Helping the humble:
Eastside business owner offers a clean home and peace of mind for women with cancer
By Cathy Herholdt
November 5, 2007
Elaine Gordon Evans knows that few things are more comforting to women than having a clean home.
"We're by nature the keepers of the home, and if our house is out of order, we're unhappy. It's just the way we're wired," said Evans, who owns Elaine's American Maid, a Redmondbased housecleaning business.
Women who are battling cancer and their families are especially in need of an organized, clean environment, but that's not always possible, especially while un
dergoing chemotherapy. Lack of energy, feeling ill, busy schedules and being emotionally overwhelmed can push housecleaning to the bottom of the priority list. But it's more important than ever for cancer patients to have nice surroundings, said Evans, who offers free housecleaning to women with cancer, husbands who have recently lost their wives to cancer, or those with sick children, through her nonprofit foundation Maid for Life.
"Women who have cancer feel like they've lost control of everything. Having a clean house gives them a sense of having control over their lives," she explained. "It really gives them a mental lift."
Evans came up with the idea when her mother-in-law had cancer and needed some rental houses cleaned that were in bad shape, but she was too ill to do the work herself. She asked one of the cleaners to do the cleaning, and that person was thrilled to be able to help. Evans began contacting hospitals and offering free housecleaning to cancer patients by paying for them herself.
"I get distracted when I can't clean my house. Imagine when you're sick," said Evans, noting that many women feel uncomfortable having friends clean their house. "They're so grateful," said Evans. "Sometimes there are tears that someone would do that for them for free."
The ability to help someone else in need has turned out to be as much of a blessing for the housecleaners as the women with cancer. Through a second foundation, Maid for Work, Evans has helped dozens of women-mostly young, single momslaunch their own cleaning businesses by offering them mentorship and referrals. These same women are often asked to help cancer patients by cleaning their house. It's a match made in heaven, according to Evans. "Here's a woman struggling to keep herself and her baby alive and here's another woman struggling to keep herself alive ... they need each other, and they bond greatly," she said.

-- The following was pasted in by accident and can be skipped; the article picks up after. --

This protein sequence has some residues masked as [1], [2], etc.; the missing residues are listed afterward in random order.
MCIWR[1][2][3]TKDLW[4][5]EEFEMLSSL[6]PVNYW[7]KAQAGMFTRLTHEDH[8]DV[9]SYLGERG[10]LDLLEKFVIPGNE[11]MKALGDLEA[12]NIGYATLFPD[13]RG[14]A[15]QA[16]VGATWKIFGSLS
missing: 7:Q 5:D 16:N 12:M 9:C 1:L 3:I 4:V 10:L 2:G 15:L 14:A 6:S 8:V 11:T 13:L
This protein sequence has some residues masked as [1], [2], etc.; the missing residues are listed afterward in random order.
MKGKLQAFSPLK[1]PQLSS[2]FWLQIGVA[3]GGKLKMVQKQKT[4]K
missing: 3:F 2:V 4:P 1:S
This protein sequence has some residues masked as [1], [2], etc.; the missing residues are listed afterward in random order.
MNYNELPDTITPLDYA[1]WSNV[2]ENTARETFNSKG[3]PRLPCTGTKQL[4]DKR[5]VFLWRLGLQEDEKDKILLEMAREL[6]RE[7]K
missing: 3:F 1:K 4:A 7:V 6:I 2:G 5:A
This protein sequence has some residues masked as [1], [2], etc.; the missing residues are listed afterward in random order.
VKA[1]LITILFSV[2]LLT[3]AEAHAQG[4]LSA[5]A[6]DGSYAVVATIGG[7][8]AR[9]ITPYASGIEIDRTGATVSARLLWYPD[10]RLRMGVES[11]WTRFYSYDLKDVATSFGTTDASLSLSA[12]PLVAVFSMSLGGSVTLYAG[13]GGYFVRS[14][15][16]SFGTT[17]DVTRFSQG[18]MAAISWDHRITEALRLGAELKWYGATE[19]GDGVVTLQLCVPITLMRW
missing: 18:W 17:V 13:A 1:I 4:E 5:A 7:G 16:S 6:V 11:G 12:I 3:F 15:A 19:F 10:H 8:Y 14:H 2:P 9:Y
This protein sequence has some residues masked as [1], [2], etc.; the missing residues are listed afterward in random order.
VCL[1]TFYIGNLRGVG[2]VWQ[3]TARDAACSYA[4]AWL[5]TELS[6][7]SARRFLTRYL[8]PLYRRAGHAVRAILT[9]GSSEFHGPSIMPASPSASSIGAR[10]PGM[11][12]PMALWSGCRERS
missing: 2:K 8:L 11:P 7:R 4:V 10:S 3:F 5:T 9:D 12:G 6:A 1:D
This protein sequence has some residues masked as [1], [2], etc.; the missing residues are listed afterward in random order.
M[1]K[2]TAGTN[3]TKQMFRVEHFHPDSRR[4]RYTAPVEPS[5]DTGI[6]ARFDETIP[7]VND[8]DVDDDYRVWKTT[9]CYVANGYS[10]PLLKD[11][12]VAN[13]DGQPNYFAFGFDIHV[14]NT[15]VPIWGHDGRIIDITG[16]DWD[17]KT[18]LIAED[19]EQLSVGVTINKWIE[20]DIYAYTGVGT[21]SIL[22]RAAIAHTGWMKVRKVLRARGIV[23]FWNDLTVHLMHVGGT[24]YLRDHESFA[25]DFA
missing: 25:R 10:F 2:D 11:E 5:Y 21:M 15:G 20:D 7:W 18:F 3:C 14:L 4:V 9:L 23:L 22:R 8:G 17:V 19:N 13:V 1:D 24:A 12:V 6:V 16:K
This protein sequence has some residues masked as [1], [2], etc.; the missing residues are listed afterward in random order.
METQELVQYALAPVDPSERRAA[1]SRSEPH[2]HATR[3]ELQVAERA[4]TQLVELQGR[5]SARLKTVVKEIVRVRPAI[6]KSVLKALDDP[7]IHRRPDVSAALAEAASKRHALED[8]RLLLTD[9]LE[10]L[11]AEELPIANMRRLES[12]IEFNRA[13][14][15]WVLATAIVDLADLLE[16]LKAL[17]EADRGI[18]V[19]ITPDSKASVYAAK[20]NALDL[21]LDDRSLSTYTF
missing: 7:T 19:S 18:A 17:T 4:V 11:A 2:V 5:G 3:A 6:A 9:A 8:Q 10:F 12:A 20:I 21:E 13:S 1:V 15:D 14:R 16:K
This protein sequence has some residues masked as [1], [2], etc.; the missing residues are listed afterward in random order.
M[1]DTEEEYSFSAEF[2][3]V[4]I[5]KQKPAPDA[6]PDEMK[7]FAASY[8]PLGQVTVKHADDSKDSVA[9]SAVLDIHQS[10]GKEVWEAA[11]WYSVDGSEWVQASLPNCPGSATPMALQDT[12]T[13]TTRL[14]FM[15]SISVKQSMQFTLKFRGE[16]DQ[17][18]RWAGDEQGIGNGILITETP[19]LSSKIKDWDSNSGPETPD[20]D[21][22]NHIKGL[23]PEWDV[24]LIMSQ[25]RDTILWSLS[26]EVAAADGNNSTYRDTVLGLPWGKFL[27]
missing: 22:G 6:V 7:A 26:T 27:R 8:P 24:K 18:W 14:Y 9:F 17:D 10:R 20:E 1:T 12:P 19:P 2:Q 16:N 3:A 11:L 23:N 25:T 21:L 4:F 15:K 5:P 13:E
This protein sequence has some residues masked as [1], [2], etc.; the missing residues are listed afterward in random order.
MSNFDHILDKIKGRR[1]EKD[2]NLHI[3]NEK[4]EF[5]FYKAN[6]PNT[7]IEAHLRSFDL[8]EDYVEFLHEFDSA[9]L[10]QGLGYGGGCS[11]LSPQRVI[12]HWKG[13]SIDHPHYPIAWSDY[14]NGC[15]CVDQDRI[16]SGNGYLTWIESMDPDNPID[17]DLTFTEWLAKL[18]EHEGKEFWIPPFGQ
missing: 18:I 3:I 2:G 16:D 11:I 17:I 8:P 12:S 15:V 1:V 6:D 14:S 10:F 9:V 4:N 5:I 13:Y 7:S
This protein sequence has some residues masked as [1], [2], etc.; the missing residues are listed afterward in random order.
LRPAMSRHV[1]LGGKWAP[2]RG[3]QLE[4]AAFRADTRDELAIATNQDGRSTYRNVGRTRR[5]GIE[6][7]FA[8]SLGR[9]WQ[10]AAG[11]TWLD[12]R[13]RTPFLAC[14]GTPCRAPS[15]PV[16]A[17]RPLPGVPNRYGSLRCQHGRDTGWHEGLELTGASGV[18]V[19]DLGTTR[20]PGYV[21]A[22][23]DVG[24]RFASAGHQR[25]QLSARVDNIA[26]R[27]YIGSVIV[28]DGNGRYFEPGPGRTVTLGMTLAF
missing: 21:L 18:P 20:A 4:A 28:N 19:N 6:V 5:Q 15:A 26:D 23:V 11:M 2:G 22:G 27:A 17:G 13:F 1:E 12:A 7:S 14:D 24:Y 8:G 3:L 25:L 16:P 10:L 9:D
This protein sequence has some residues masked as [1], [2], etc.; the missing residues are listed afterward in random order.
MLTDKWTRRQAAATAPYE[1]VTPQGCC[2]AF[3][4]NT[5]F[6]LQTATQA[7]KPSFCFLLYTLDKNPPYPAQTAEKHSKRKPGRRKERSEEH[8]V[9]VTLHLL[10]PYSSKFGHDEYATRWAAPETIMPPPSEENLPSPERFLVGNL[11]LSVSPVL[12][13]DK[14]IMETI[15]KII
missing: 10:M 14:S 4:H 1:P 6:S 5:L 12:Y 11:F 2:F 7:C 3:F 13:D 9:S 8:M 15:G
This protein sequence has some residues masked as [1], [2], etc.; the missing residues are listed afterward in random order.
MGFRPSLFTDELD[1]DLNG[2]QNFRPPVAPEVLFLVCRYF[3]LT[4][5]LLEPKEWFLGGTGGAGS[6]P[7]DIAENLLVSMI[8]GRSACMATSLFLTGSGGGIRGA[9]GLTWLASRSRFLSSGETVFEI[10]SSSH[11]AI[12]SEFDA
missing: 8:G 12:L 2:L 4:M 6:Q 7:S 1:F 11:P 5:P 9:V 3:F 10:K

Evans still pays for the one-time cleanings out of her own pocket, but hopes to receive enough donations to the Maid for Life Foundation that she can eventually offer weekly housecleaning at no charge to women with cancer. "You can't out give God. The more you give away, it's like a boomerang, it comes back. There's always enough," said Evans. "If I go broke because of that, then so be it."
Cleaning up lives
Helping young women succeed in the housecleaning business is a top priority for Evans, who grew up on welfare in New York, but has been very successful with her business over the past 22 years. She treats the cleaners with kindness and respect. "I don't run a toilet-cleaning business, I'm in the business of cleaning up lives and helping people. That's my passion," she said. "My workers-I love them. They are the most amazing people on the planet. I always say, in a natural disaster, those are the gals I want in my front line. They are so resourceful. What they have to go through just to get to your house is phenomenal. Daycare, the baby's sick, the car breaks down, getting pulled over for a tail light out, losing your insurance ... just to go clean houses-and they're happy to do it," said Evans.
She offers encouragement and strong guidance to young women such as Courtney, a single mom of a two-and-a-halfyear-old son and a one-year-old daughter. Courtney heard about the Maid for Work program when she saw Evans as a guest on a television program about single parenthood. "I identified with her," said Courtney, who called the very next day and went right to work. "I can make just as much money as I would working at a restaurant full time. I can manage my bills, laundry and spend quality time with my kids and not be stressed out."
She calls Evans on the phone regularly for support. "She encourages me every day before I go to work," said Courtney. "I love my job," said Evans. "We only have so much time here. We want to feel like we have an opportunity to make a difference. Every one of us is just walking through life asking, who have I blessed today? How many people have I served today?"With this kind of attitude, Evans says, "What an amazing person we can be while we walk the earth."
For more information about the Maid for Life foundation or to make a donation toward free housecleaning for cancer patients, visit www.maidforlife.org. To contact Elaine Gordon Evans or learn more about her Maid for Work foundation, visit www. elainesamericanmaid.com.